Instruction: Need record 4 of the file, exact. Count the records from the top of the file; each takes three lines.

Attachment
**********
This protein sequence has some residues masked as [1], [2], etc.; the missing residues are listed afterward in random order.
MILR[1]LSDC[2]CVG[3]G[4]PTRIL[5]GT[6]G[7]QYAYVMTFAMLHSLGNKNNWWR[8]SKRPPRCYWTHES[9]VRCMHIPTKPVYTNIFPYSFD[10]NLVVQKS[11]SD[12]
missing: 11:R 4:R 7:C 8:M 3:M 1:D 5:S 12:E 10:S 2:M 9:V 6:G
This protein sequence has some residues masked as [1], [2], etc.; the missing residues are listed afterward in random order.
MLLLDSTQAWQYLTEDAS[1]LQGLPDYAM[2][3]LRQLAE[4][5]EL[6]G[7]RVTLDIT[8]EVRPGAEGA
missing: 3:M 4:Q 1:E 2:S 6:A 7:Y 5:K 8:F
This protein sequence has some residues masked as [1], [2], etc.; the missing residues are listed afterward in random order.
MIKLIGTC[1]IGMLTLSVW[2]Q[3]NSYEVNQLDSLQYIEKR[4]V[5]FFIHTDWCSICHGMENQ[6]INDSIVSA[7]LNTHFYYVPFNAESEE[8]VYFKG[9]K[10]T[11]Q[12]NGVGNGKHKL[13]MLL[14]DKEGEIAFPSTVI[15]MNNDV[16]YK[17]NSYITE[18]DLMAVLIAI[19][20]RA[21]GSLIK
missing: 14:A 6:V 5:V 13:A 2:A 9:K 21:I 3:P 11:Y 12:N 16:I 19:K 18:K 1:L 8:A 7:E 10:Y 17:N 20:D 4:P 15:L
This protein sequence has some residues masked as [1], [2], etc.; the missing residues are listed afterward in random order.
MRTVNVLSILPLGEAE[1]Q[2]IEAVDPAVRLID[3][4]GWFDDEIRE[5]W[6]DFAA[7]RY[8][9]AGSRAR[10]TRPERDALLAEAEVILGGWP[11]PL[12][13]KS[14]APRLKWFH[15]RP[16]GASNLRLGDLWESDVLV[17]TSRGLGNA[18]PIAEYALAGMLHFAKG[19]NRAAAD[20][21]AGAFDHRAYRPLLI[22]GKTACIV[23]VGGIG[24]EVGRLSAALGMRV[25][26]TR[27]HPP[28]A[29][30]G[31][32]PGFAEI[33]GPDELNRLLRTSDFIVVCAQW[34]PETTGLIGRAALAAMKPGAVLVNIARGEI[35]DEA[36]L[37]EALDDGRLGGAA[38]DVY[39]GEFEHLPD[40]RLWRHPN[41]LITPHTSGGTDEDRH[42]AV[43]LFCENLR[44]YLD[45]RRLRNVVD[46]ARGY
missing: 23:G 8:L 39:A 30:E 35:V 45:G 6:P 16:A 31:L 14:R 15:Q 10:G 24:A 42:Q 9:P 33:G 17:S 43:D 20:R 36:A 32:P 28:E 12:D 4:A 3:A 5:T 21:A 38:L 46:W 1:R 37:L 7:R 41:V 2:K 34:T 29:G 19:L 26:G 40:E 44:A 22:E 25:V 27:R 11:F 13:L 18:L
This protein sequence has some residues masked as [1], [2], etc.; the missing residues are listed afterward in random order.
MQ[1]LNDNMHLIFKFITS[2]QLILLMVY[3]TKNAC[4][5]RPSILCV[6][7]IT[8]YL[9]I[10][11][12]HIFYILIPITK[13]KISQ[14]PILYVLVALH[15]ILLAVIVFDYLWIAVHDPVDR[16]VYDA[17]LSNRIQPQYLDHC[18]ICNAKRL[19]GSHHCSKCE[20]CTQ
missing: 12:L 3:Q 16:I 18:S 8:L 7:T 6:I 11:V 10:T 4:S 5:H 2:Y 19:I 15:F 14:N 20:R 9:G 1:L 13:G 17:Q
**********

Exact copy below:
This protein sequence has some residues masked as [1], [2], etc.; the missing residues are listed afterward in random order.
MRTVNVLSILPLGEAE[1]Q[2]IEAVDPAVRLID[3][4]GWFDDEIRE[5]W[6]DFAA[7]RY[8][9]AGSRAR[10]TRPERDALLAEAEVILGGWP[11]PL[12][13]KS[14]APRLKWFH[15]RP[16]GASNLRLGDLWESDVLV[17]TSRGLGNA[18]PIAEYALAGMLHFAKG[19]NRAAAD[20][21]AGAFDHRAYRPLLI[22]GKTACIV[23]VGGIG[24]EVGRLSAALGMRV[25][26]TR[27]HPP[28]A[29][30]G[31][32]PGFAEI[33]GPDELNRLLRTSDFIVVCAQW[34]PETTGLIGRAALAAMKPGAVLVNIARGEI[35]DEA[36]L[37]EALDDGRLGGAA[38]DVY[39]GEFEHLPD[40]RLWRHPN[41]LITPHTSGGTDEDRH[42]AV[43]LFCENLR[44]YLD[45]RRLRNVVD[46]ARGY
missing: 23:G 8:L 39:A 30:E 35:V 45:G 6:P 16:A 31:L 14:R 15:Q 10:G 24:A 42:Q 9:P 33:G 17:S 43:D 20:R 36:A 32:P 28:E 12:D 4:A 3:A 5:T 21:A 38:L 46:W 1:R 37:L 7:R 41:V 2:K 34:T 29:G 19:L 26:G 40:E 44:A 22:E 25:V 27:R 11:F 13:L 18:L